The tabloidization of Hungarian broadcast media remains a major concern and has sometimes been used by the government to justify new restrictions on content. The nongovernmental organization Nyilvánosság Klub (Openness Club) monitored several public and private television and radio stations between November 7 and December 16, 2011, finding that just 23 percent of coverage in this period was devoted to international news, compared with 32 percent in 2007. The study also found that serious political coverage on public television had decreased by 30 percent since 2007. During the six weeks that Nyilvánosság Klub monitored the state-run Hungarian Television (MTV) and Hungarian Radio (MR), they aired only two mentions of foreign criticism of the government. Among all the stations monitored, the only broadcasters that were regularly critical of Fidesz were ATV, a commercial cable television station, and the embattled Klubrádió.
In 2011, the government-funded news agency MTI became the official source for all public media news content. It publishes nearly all of its news and photographs online for free, and offers media service providers the ability to download and republish them. Paid-subscription news agencies and smaller media outlets with limited resources cannot compete with MTI, and the incentive to practice “copy-and-paste journalism” is high. The accuracy and objectivity of MTI reporting has come under criticism since the Orbán government came to power in 2010. State and state-dependent advertisers usually buy space in progovernment media, and many private companies have followed suit.
Under the Media Law, the funding for all public media is centralized under one body, the Media Service Support and Asset Management Fund (MTVA), supervised by the Media Council. By creating a central property management and production fund, the government deprived three previously independent institutions—MTV, MR, and Danube Television (Duna Televízió)—of their ﬁnancial and organizational autonomy.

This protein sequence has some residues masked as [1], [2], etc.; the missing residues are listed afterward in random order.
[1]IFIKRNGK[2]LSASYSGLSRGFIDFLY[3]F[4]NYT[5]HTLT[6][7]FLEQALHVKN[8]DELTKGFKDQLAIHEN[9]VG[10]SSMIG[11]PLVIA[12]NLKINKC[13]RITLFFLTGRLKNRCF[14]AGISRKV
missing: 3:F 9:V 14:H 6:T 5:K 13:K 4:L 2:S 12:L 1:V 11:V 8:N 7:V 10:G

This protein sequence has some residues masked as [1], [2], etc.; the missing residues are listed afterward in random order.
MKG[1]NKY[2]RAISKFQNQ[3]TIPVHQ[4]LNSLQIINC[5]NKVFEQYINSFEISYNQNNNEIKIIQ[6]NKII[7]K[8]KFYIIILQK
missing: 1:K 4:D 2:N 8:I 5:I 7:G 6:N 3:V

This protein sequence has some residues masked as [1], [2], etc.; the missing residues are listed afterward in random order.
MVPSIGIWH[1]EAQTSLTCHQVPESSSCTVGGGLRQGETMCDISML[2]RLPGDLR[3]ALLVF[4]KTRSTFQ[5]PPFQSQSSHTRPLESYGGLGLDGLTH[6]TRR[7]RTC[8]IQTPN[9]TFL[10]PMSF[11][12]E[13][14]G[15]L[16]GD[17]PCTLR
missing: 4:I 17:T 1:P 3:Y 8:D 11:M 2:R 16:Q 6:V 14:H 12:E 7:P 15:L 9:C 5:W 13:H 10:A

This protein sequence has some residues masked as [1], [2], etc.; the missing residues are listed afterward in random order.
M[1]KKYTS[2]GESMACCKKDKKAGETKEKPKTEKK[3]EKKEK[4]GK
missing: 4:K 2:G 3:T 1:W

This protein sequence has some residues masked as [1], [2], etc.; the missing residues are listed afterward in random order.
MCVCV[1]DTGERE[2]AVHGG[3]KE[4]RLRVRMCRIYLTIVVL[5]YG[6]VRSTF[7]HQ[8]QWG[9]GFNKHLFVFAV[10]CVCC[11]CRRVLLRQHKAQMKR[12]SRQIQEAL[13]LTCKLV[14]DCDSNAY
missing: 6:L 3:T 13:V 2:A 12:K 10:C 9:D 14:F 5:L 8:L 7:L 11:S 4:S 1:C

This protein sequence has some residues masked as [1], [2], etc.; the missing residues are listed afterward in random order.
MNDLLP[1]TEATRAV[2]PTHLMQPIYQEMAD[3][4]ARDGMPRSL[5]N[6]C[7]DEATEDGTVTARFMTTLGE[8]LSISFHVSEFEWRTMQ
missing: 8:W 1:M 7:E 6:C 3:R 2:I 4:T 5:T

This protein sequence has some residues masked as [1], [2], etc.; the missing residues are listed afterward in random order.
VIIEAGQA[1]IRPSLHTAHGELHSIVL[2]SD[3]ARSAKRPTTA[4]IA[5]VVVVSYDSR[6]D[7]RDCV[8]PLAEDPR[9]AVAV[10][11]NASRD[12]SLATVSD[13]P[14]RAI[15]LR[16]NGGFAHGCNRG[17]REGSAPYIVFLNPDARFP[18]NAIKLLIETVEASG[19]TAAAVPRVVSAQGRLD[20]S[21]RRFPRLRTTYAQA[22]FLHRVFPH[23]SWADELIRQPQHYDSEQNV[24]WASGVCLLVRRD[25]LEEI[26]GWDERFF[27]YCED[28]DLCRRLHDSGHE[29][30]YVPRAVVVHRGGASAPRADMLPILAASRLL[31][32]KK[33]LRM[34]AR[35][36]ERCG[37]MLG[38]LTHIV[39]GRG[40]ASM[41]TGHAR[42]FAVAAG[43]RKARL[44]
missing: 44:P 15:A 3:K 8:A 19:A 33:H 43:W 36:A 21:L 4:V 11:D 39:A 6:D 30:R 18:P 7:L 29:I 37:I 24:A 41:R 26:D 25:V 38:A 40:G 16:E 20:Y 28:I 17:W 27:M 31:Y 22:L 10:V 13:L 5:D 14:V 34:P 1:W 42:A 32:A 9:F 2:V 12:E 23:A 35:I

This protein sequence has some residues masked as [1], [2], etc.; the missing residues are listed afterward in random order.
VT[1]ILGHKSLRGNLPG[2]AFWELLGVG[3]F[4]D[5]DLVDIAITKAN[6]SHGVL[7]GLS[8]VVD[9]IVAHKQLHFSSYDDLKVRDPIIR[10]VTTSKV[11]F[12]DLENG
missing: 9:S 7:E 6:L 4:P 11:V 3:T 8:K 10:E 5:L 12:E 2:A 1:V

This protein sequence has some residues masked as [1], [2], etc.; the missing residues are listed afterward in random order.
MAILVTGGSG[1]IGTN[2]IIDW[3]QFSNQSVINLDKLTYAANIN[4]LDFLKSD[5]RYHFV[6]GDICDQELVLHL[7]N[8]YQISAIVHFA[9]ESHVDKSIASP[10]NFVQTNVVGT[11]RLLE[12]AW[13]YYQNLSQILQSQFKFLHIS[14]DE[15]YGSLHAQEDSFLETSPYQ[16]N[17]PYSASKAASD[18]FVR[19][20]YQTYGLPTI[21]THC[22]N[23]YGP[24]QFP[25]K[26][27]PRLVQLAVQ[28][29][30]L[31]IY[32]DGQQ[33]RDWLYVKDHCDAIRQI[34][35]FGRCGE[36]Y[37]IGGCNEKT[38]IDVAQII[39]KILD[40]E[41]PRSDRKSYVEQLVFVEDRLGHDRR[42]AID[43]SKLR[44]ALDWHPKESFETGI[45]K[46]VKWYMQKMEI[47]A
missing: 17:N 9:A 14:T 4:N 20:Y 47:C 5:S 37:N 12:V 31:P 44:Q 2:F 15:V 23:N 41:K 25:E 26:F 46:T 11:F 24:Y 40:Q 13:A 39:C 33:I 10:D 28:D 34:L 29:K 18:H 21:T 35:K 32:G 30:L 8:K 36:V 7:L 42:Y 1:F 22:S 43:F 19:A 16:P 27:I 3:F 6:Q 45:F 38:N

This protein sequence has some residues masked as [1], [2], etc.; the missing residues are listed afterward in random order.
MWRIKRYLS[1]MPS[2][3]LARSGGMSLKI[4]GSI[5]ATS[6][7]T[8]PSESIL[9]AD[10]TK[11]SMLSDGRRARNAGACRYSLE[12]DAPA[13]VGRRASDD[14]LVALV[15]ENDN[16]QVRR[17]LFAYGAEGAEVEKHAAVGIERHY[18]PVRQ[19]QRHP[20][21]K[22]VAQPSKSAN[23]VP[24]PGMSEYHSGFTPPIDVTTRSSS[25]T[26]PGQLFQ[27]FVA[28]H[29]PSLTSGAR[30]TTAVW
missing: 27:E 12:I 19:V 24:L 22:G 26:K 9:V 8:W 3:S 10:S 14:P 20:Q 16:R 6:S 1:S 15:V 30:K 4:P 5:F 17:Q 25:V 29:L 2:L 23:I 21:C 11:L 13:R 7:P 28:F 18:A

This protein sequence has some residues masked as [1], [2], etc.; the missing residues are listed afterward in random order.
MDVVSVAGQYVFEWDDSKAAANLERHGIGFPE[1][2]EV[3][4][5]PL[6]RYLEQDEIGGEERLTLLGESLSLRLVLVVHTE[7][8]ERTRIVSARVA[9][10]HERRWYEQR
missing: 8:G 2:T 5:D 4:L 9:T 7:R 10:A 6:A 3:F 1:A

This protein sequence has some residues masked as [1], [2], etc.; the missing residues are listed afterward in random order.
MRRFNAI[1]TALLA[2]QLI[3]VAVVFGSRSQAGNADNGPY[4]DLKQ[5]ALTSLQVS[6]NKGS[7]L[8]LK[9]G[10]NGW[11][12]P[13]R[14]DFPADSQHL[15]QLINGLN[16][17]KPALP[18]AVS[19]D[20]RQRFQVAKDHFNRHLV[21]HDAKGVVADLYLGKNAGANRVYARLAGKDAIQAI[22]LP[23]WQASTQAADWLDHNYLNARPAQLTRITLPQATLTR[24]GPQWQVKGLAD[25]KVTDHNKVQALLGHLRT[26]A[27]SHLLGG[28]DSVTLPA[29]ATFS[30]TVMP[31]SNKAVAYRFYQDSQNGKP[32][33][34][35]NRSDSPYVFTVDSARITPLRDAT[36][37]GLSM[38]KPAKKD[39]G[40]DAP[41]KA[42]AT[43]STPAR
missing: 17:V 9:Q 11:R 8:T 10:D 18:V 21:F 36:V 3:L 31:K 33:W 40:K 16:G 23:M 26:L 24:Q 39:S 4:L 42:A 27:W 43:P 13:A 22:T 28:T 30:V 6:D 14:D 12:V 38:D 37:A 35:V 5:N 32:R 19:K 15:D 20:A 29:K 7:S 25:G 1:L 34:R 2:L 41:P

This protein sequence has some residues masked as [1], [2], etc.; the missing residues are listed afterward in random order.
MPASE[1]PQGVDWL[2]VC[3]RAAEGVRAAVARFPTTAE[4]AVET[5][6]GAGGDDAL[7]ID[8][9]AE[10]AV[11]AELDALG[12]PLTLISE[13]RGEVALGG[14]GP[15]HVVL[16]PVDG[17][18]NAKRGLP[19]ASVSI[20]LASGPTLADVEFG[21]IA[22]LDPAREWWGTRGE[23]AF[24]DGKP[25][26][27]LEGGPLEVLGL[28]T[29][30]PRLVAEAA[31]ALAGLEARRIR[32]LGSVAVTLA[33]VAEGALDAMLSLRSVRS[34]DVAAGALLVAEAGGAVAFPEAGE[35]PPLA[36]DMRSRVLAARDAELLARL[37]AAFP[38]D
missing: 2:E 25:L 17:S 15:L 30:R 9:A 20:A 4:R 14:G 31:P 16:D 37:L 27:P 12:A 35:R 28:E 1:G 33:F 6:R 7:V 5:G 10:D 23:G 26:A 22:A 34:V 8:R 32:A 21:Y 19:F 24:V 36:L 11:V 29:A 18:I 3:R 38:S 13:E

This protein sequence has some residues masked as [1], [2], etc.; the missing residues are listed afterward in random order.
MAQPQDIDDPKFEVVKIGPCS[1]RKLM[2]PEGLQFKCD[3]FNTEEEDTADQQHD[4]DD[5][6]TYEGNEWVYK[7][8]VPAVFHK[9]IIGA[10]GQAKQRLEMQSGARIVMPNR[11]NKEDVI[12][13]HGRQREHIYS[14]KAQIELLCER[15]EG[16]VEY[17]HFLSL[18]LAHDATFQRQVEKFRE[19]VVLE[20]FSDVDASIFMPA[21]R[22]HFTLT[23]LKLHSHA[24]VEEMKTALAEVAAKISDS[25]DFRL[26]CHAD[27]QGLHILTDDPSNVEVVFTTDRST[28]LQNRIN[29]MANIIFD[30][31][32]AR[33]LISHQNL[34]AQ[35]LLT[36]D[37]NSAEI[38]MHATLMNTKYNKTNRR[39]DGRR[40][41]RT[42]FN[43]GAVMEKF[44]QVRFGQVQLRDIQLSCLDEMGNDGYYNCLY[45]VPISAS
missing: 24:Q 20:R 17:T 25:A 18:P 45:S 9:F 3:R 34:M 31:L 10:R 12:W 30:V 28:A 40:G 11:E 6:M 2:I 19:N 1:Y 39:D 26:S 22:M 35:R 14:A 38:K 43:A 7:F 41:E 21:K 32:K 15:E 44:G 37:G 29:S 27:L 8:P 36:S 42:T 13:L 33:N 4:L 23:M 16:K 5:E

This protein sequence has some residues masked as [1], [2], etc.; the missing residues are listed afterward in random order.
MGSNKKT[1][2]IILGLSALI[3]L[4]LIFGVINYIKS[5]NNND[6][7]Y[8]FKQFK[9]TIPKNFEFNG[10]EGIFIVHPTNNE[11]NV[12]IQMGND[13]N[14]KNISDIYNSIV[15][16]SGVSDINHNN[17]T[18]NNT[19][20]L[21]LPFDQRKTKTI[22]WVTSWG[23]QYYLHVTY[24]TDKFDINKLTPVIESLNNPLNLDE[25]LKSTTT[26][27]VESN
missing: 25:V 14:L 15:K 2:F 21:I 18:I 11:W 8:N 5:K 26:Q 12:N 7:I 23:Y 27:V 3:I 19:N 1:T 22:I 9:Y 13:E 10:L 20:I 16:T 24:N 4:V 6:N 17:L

In December 2011, a group of Hungarian journalists, led by then MTV1 foreign news producer Balazs Nagy Navarro, went on a hunger strike to protest alleged manipulation of the state media by the Orbán government. Both Nagy Navarro and another leading figure in the hunger strike, Aranka Szavuly, were dismissed from their jobs at MTV1 late that month for causing a “provocation.” The strike continued throughout 2012. By the end of 2011, MTVA had laid off nearly 1,000 employees as part of a long-anticipated streamlining of the public media. The government claims this was due to budgetary concerns, though the public media received a 10 percent budget increase in 2011 and an increase of approximately 2 percent in 2012. Throughout the year, employees of the public and private media spoke to international media and press freedom watchdog organizations about growing self-censorship by journalists and editors in the face of fines or unemployment.
Diversity is on the rise in online media. Most notably, there has been an increase in domestically owned internet-based outlets. At approximately 72 percent, Hungary’s internet penetration is just below the European average, according to the International Telecommunication Union. Data published by the U.S. State Department show that as of January 2011, there was a significant gap between the usage rates in Budapest and the rest of the country.